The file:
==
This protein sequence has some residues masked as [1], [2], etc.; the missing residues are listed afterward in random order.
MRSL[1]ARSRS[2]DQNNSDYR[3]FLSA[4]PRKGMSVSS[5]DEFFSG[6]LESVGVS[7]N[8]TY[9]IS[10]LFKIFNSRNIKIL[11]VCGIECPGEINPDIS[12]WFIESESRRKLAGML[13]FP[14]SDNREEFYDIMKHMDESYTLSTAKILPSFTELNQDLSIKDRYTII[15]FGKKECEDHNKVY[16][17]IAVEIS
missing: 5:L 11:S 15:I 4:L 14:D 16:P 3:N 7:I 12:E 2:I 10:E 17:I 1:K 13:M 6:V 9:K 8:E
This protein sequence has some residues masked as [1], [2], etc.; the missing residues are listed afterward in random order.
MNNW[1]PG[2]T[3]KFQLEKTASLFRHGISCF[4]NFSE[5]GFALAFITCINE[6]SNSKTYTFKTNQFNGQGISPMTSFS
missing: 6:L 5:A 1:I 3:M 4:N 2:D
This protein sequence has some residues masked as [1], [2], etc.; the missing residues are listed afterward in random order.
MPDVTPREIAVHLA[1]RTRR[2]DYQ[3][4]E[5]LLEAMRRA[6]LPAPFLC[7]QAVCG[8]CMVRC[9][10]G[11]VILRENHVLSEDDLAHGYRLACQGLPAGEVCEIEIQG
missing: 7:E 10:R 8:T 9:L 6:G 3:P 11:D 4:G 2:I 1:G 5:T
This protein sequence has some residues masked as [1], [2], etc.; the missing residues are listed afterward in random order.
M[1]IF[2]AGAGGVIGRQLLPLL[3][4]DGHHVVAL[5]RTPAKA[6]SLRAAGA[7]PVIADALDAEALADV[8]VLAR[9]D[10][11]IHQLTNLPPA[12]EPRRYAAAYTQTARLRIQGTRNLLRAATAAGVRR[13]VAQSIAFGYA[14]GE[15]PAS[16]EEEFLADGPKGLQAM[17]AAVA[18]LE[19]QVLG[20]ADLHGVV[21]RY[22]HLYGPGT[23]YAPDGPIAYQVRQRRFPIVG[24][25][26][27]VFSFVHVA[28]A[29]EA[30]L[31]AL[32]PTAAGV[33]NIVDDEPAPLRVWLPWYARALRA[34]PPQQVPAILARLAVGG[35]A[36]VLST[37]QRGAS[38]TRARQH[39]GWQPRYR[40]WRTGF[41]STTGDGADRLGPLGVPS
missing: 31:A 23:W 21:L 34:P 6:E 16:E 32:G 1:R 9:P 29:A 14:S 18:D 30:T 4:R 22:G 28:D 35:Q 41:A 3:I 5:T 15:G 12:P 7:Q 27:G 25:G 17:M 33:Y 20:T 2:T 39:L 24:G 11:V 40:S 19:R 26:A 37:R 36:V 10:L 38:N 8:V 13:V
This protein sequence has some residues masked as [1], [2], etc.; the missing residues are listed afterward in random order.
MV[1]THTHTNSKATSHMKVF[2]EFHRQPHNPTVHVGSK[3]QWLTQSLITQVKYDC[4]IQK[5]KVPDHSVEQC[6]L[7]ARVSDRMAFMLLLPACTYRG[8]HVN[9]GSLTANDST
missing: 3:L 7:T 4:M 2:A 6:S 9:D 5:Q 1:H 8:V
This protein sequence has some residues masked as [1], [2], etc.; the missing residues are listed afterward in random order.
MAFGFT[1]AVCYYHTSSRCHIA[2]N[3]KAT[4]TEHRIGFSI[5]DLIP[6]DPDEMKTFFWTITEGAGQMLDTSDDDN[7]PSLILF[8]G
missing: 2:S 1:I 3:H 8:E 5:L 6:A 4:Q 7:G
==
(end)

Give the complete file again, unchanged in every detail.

This protein sequence has some residues masked as [1], [2], etc.; the missing residues are listed afterward in random order.
MRSL[1]ARSRS[2]DQNNSDYR[3]FLSA[4]PRKGMSVSS[5]DEFFSG[6]LESVGVS[7]N[8]TY[9]IS[10]LFKIFNSRNIKIL[11]VCGIECPGEINPDIS[12]WFIESESRRKLAGML[13]FP[14]SDNREEFYDIMKHMDESYTLSTAKILPSFTELNQDLSIKDRYTII[15]FGKKECEDHNKVY[16][17]IAVEIS
missing: 5:L 11:S 15:I 4:L 14:D 16:P 3:N 7:I 12:E 2:I 10:E 17:I 1:K 13:M 6:V 9:K 8:E
This protein sequence has some residues masked as [1], [2], etc.; the missing residues are listed afterward in random order.
MNNW[1]PG[2]T[3]KFQLEKTASLFRHGISCF[4]NFSE[5]GFALAFITCINE[6]SNSKTYTFKTNQFNGQGISPMTSFS
missing: 6:L 5:A 1:I 3:M 4:N 2:D
This protein sequence has some residues masked as [1], [2], etc.; the missing residues are listed afterward in random order.
MPDVTPREIAVHLA[1]RTRR[2]DYQ[3][4]E[5]LLEAMRRA[6]LPAPFLC[7]QAVCG[8]CMVRC[9][10]G[11]VILRENHVLSEDDLAHGYRLACQGLPAGEVCEIEIQG
missing: 7:E 10:R 8:T 9:L 6:G 3:P 11:D 4:G 2:I 1:G 5:T
This protein sequence has some residues masked as [1], [2], etc.; the missing residues are listed afterward in random order.
M[1]IF[2]AGAGGVIGRQLLPLL[3][4]DGHHVVAL[5]RTPAKA[6]SLRAAGA[7]PVIADALDAEALADV[8]VLAR[9]D[10][11]IHQLTNLPPA[12]EPRRYAAAYTQTARLRIQGTRNLLRAATAAGVRR[13]VAQSIAFGYA[14]GE[15]PAS[16]EEEFLADGPKGLQAM[17]AAVA[18]LE[19]QVLG[20]ADLHGVV[21]RY[22]HLYGPGT[23]YAPDGPIAYQVRQRRFPIVG[24][25][26][27]VFSFVHVA[28]A[29]EA[30]L[31]AL[32]PTAAGV[33]NIVDDEPAPLRVWLPWYARALRA[34]PPQQVPAILARLAVGG[35]A[36]VLST[37]QRGAS[38]TRARQH[39]GWQPRYR[40]WRTGF[41]STTGDGADRLGPLGVPS
missing: 31:A 23:W 21:L 34:P 6:E 16:E 32:G 1:R 9:P 29:A 14:S 18:D 30:T 4:R 22:G 28:D 35:Q 41:A 3:I 5:T 15:G 12:P 7:Q 27:G 25:G 17:M 33:Y 20:T 2:T 39:L 24:G 11:V 40:S 19:R 26:A 37:R 36:V 10:L 38:N 8:V 13:V
This protein sequence has some residues masked as [1], [2], etc.; the missing residues are listed afterward in random order.
MV[1]THTHTNSKATSHMKVF[2]EFHRQPHNPTVHVGSK[3]QWLTQSLITQVKYDC[4]IQK[5]KVPDHSVEQC[6]L[7]ARVSDRMAFMLLLPACTYRG[8]HVN[9]GSLTANDST
missing: 3:L 7:T 4:M 2:A 6:S 9:D 5:Q 1:H 8:V
This protein sequence has some residues masked as [1], [2], etc.; the missing residues are listed afterward in random order.
MAFGFT[1]AVCYYHTSSRCHIA[2]N[3]KAT[4]TEHRIGFSI[5]DLIP[6]DPDEMKTFFWTITEGAGQMLDTSDDDN[7]PSLILF[8]G
missing: 2:S 1:I 3:H 8:E 5:L 6:A 4:Q 7:G